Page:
Things get complicated (even more intoxicating) when Hannah’s husband, Peter (Brandt Adams), interrupts the exorcism, born congress against racism. He could be a character from a lost novel by Shirley Jackson; the first time he shows up, in beige pants that match the carpet, an aura of doomed wallflower accompanies him. As he chats with Henry and O’Reilly, the sound of a muffled heartbeat threatens the conversation (Jeremy Toussaint-Baptiste did the sound design.) The feeling of dread only intensifies later, when , returning from a fruitless search for his lost daughter, he confronts Henry and the others for desecrating his home with spilled snacks, discarded clothes, and bloodstains: the writing is everywhere except on the wall. What begins as distrust in the face of disagreement – O’Reilly calls all white people racist, while Peter hesitates – turns into a bizarre referendum on the hoarding of privileges by parents who decide not to send their child to a “diverse” school. White fragility, indeed. To quote Tennessee Williams incorrectly: they are all “kids in a sprawling kindergarten, trying to spell the name of racism with the wrong alphabet blocks.” Except the stakes here are much higher.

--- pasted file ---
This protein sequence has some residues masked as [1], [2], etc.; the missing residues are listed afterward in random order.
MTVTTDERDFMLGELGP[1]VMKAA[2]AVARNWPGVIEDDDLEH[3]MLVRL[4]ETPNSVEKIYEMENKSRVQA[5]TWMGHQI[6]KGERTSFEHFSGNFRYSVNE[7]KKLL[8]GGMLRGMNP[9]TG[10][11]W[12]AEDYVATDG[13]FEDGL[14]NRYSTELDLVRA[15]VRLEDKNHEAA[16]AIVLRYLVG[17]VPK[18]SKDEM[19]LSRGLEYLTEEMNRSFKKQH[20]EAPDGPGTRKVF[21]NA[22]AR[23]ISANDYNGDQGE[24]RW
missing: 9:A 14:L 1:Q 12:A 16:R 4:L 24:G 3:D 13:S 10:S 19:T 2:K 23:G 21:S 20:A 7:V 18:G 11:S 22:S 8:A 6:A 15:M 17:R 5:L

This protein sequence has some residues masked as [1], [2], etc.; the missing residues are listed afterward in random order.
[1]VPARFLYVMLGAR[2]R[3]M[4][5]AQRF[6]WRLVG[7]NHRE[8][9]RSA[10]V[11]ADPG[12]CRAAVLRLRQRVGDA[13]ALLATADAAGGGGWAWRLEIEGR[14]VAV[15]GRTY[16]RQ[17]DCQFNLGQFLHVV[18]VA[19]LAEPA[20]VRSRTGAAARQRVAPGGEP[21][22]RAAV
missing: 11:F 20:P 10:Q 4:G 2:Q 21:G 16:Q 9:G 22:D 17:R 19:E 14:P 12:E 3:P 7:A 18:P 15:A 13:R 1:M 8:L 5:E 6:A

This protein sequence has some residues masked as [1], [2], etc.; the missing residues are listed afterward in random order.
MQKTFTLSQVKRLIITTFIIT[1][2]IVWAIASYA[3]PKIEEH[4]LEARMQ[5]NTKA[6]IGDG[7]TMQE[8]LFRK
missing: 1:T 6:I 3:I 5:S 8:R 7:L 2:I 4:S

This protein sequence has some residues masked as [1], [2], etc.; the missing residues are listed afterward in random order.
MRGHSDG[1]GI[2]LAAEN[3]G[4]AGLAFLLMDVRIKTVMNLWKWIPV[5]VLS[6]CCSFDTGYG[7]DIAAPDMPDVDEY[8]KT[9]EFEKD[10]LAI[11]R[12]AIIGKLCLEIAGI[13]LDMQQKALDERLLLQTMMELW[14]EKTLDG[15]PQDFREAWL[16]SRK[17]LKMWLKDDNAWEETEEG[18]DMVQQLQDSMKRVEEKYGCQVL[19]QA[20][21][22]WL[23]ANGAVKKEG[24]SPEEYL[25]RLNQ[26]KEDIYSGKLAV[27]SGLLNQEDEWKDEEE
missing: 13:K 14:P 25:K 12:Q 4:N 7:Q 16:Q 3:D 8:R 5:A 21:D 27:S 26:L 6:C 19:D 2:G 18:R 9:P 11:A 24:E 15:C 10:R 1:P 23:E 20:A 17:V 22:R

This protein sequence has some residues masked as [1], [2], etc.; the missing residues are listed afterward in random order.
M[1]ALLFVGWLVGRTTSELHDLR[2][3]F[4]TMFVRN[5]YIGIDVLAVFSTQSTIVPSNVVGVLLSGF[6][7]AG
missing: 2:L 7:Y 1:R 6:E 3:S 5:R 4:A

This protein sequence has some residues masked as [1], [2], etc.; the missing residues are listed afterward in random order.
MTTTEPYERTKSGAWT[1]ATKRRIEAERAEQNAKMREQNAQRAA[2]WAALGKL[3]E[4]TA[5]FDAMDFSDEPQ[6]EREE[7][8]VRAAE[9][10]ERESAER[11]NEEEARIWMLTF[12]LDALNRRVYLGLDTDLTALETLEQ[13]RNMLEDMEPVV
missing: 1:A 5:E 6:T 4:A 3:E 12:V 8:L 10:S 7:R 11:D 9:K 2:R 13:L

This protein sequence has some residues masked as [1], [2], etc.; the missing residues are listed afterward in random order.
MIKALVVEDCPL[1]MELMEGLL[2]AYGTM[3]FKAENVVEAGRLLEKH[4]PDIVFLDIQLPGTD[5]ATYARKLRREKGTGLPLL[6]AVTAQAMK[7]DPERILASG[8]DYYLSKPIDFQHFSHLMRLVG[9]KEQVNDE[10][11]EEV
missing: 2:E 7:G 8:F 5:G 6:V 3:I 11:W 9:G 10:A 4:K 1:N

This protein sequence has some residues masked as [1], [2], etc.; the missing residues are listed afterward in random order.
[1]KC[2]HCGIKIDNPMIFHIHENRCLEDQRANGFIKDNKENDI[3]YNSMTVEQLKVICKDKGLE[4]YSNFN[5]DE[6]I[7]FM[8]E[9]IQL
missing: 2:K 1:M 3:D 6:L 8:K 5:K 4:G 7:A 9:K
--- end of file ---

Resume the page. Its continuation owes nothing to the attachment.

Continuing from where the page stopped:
There is a sense of Borgesian “unreality” throughout. I remembered in particular the Argentine writer’s great short story “The Secret of the Phoenix”, which revolves around the open secret of human sexuality, rendered a non grata concept. The “secret” automobile that works is the tension between what everyone knows and what no one likes to talk about publicly. The secret animation white on white is even more shameful and repugnant, revolving as it does around the collusions of white power and all that hemisphere. The specular quality of Hannah’s name – a perfect circle, you might say – begs the question of who might see themselves in her, or Riley/O’Reilly, or any of the other characters. As an Asian I sometimes felt strongly like an intruder, at other times like watching illegally obtained footage of a bribe in progress. For a certain type of viewer, I can imagine this feeling – and I say this in the best way – like a much-needed shot in the arm that makes you sick enough for certain experiments for your moral sanity. Yet even this connecting line—white on white: a vaccine against cultural suicide – does not do the piece justice. As Moby-Dickthat exuberant “wicked book” about a single-minded captain’s pursuit of a great white whale that Henry can quote at length, white on white integrates so much into its big belly of piece: school desegregation, armed violence, the decolonization of departments, the will to dominate, the discursive production of knowledge, the problem of whiteness as ideology – and we have only scratched the surface inflamed epidermis. What the poet Charles Olson said of Melville’s canonical novel is perfectly true here too: “It’s America, all its space, the wickedness, the root.”